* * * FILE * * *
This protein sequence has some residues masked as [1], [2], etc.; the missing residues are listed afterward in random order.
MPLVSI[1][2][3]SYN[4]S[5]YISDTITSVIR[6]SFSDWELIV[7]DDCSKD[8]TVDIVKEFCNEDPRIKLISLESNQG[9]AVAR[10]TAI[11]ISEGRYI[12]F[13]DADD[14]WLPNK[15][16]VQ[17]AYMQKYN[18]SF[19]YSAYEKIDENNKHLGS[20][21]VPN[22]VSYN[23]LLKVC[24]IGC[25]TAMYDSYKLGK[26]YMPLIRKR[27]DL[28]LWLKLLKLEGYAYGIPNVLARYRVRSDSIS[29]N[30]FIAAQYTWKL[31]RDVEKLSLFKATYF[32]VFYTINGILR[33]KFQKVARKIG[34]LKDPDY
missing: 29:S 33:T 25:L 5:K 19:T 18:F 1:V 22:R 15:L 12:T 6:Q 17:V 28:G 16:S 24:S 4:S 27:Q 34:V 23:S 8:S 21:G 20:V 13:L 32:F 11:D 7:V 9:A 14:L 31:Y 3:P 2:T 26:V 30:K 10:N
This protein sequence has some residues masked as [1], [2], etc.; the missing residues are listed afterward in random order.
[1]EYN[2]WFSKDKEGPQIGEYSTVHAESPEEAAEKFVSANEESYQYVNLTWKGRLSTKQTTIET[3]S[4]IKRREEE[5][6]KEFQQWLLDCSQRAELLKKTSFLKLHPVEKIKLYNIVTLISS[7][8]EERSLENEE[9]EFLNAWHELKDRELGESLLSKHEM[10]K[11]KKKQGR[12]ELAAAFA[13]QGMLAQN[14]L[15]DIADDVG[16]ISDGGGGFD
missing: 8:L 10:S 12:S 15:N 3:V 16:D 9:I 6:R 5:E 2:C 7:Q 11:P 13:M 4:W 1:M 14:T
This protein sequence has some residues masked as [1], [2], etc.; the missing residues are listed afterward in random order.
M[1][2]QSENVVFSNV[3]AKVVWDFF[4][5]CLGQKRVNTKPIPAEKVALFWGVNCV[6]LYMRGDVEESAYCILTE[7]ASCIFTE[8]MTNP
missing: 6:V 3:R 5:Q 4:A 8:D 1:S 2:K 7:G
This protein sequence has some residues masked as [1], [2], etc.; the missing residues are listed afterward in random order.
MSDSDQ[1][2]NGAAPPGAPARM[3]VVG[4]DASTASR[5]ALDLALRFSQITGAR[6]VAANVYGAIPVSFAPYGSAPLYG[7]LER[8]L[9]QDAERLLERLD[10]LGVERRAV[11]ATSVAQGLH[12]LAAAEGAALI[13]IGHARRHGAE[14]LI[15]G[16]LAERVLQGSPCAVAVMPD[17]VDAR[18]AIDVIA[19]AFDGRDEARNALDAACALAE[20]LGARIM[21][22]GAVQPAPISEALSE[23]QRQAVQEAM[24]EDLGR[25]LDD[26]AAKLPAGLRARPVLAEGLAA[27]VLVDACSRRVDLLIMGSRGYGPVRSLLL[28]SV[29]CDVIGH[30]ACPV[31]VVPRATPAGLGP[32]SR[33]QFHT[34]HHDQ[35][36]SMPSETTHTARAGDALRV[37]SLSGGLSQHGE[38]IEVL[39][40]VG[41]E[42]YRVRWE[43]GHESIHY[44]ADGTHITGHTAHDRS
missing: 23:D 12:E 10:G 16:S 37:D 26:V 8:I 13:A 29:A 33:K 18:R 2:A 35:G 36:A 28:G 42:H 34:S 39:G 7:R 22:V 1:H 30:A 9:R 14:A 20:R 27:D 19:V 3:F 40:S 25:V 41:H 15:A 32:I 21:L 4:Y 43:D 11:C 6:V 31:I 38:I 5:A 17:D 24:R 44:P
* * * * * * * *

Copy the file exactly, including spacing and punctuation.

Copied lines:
This protein sequence has some residues masked as [1], [2], etc.; the missing residues are listed afterward in random order.
MPLVSI[1][2][3]SYN[4]S[5]YISDTITSVIR[6]SFSDWELIV[7]DDCSKD[8]TVDIVKEFCNEDPRIKLISLESNQG[9]AVAR[10]TAI[11]ISEGRYI[12]F[13]DADD[14]WLPNK[15][16]VQ[17]AYMQKYN[18]SF[19]YSAYEKIDENNKHLGS[20][21]VPN[22]VSYN[23]LLKVC[24]IGC[25]TAMYDSYKLGK[26]YMPLIRKR[27]DL[28]LWLKLLKLEGYAYGIPNVLARYRVRSDSIS[29]N[30]FIAAQYTWKL[31]RDVEKLSLFKATYF[32]VFYTINGILR[33]KFQKVARKIG[34]LKDPDY
missing: 29:S 33:T 25:L 5:K 19:T 18:F 1:V 22:R 15:L 12:T 6:Q 17:V 28:G 16:S 24:S 4:S 27:Q 34:V 23:S 8:S 21:G 20:V 13:L 32:F 11:D 7:V 9:A 14:L 31:Y 3:P 2:T 26:V 30:K 10:N
This protein sequence has some residues masked as [1], [2], etc.; the missing residues are listed afterward in random order.
[1]EYN[2]WFSKDKEGPQIGEYSTVHAESPEEAAEKFVSANEESYQYVNLTWKGRLSTKQTTIET[3]S[4]IKRREEE[5][6]KEFQQWLLDCSQRAELLKKTSFLKLHPVEKIKLYNIVTLISS[7][8]EERSLENEE[9]EFLNAWHELKDRELGESLLSKHEM[10]K[11]KKKQGR[12]ELAAAFA[13]QGMLAQN[14]L[15]DIADDVG[16]ISDGGGGFD
missing: 8:L 10:S 12:S 15:N 3:V 16:D 9:I 6:R 5:E 2:C 7:Q 11:P 13:M 4:W 1:M 14:T
This protein sequence has some residues masked as [1], [2], etc.; the missing residues are listed afterward in random order.
M[1][2]QSENVVFSNV[3]AKVVWDFF[4][5]CLGQKRVNTKPIPAEKVALFWGVNCV[6]LYMRGDVEESAYCILTE[7]ASCIFTE[8]MTNP
missing: 6:V 3:R 5:Q 4:A 8:D 1:S 2:K 7:G
This protein sequence has some residues masked as [1], [2], etc.; the missing residues are listed afterward in random order.
MSDSDQ[1][2]NGAAPPGAPARM[3]VVG[4]DASTASR[5]ALDLALRFSQITGAR[6]VAANVYGAIPVSFAPYGSAPLYG[7]LER[8]L[9]QDAERLLERLD[10]LGVERRAV[11]ATSVAQGLH[12]LAAAEGAALI[13]IGHARRHGAE[14]LI[15]G[16]LAERVLQGSPCAVAVMPD[17]VDAR[18]AIDVIA[19]AFDGRDEARNALDAACALAE[20]LGARIM[21][22]GAVQPAPISEALSE[23]QRQAVQEAM[24]EDLGR[25]LDD[26]AAKLPAGLRARPVLAEGLAA[27]VLVDACSRRVDLLIMGSRGYGPVRSLLL[28]SV[29]CDVIGH[30]ACPV[31]VVPRATPAGLGP[32]SR[33]QFHT[34]HHDQ[35][36]SMPSETTHTARAGDALRV[37]SLSGGLSQHGE[38]IEVL[39][40]VG[41]E[42]YRVRWE[43]GHESIHY[44]ADGTHITGHTAHDRS
missing: 23:D 12:E 10:G 16:S 37:D 26:V 8:I 13:A 29:A 33:K 18:R 2:A 35:G 36:A 28:G 42:H 34:S 39:G 7:R 22:V 1:H 30:A 9:R 14:A 20:R 27:D 19:V 3:F 40:S 25:V 41:H 15:A 32:I 21:L 4:Y 43:D 11:C 6:V 31:I 38:I 5:A 17:D 24:R 44:P